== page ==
Clinical Study| Volume 16, ISSUE 4, P482-490, April 2016

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Assessing the utility of a clinical prediction score regarding 30-day morbidity and mortality following metastatic spinal surgery: the New England Spinal Metastasis Score (NESMS)

Published:September 24, 2015DOI:


      Background Context

      The New England Spinal Metastasis Score (NESMS) was recently proposed to help predict 1-year survival following surgery for spinal metastases. Its ability to predict short-term outcomes, including 30-day morbidity, mortality, and hospital length of stay, has not been evaluated.


      Assess the capacity of NESMS to predict 30-day morbidity and mortality, as well as hospital length of stay, following surgery for spinal metastases.

      Study Design

      Validation study.

      Patient Sample

      All patients who had undergone spinal surgery with a history of metastatic spinal disease within the National Surgical Quality Improvement Program (NSQIP; 2007–2013).

      Outcome Measure

      Mortality, complications, failure to rescue, and length of stay.


      Demographic, oncologic, laboratory, and surgical data were obtained from the NSQIP. All patients were assigned an NESMS score (0–3). The effect of the NESMS score on the outcomes of interest was assessed using multivariable logistic regression and negative binomial regression that controlled for confounders. Final model discrimination and calibration were assessed using the c-statistic and Hosmer-Lemeshow test, respectively. Internal validation was performed using a bootstrapping procedure.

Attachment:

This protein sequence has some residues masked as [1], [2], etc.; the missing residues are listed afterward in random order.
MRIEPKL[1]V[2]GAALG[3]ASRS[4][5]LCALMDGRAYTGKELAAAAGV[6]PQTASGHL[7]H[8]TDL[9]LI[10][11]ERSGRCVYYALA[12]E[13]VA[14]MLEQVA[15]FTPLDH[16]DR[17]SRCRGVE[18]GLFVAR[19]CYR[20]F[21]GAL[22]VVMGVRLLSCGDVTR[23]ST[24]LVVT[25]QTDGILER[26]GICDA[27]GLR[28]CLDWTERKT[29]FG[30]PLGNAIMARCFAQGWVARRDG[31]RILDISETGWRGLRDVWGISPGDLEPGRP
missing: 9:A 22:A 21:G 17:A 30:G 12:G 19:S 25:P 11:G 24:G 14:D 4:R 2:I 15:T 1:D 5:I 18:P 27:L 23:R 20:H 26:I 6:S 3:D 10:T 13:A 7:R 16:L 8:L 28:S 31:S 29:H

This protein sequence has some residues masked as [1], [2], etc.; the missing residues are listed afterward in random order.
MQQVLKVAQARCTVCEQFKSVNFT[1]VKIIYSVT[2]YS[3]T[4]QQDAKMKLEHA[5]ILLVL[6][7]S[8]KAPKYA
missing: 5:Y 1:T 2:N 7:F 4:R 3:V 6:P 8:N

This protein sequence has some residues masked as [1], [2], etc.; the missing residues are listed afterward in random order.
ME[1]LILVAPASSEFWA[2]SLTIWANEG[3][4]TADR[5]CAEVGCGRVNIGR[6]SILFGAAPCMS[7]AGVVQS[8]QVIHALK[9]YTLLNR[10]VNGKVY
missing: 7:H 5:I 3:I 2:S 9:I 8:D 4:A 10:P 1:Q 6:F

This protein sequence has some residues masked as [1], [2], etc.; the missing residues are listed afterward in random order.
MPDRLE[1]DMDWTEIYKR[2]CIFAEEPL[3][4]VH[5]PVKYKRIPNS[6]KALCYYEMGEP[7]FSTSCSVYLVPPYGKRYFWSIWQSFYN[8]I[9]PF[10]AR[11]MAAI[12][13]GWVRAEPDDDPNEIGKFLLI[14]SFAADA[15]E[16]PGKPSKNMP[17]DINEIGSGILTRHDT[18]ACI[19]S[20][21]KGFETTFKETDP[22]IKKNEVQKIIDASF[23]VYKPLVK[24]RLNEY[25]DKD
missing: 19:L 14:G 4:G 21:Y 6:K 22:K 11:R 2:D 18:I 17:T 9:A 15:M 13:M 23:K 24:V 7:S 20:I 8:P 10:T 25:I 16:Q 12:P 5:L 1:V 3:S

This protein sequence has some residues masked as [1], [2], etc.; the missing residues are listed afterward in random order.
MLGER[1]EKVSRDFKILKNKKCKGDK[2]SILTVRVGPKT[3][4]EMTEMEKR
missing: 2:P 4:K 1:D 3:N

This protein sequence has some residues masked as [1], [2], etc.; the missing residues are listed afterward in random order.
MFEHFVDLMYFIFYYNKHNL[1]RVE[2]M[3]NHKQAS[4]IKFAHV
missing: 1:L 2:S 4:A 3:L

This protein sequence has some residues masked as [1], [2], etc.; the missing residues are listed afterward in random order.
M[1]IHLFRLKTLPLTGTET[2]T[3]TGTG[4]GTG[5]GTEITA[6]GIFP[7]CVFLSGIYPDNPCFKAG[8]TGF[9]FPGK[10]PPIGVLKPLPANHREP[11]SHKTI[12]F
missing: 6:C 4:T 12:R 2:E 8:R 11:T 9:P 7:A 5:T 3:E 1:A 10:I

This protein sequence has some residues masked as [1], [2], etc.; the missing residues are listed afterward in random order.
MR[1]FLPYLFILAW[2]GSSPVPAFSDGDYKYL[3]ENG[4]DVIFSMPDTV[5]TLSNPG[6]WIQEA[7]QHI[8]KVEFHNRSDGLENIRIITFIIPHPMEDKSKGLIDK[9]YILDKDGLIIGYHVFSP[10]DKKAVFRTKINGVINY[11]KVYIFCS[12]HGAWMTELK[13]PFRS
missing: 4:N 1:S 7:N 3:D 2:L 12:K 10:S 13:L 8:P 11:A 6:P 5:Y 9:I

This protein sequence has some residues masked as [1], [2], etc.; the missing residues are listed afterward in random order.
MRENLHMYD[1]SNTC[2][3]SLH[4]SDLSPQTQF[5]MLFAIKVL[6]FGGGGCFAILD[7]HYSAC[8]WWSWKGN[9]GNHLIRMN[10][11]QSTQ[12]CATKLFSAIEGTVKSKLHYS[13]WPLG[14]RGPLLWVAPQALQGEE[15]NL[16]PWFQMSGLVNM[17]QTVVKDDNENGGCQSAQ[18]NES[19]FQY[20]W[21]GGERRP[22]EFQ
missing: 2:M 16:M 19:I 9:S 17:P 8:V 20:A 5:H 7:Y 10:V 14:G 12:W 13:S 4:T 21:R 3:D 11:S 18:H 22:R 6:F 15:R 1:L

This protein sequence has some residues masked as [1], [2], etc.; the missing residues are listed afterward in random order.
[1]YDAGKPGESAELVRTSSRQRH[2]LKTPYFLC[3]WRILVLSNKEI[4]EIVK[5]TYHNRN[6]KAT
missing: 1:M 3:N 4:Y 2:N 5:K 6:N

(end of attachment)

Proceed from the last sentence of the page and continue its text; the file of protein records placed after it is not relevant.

NSQIP data on 776 patients were included in this analysis. The 30-day mortality rate was 11% (N=87), and 51% of patients (N=395) sustained one or more complications. The final adjusted model demonstrated that the NESMS was a statistically significant predictor of 30-day mortality (p<.001), major systemic complications (p<.001), and failure to rescue (p=.03) following metastatic spinal surgery. Patients with an NESMS score of 3 had an 89% reduction in mortality (95% confidence interval [CI]: 0.04, 0.31), a 74% reduction in major systemic complications (95% CI: 0.11, 0.62), and an 88% reduction in failure to rescue (95% CI: 0.03, 0.47) as compared with those with a score of 0. The final model explained 71% of the variation in 30-day mortality. Findings were unchanged in the bootstrap analysis performed among 77,600 patient replicates.


      This study demonstrates the clinical accuracy of the NESMS score for predicting short-term major morbidity and mortality following metastatic spinal surgery. The success of this score in an independent cohort of patients collected from centers across the United States indicates its potential for translation to clinical practice.


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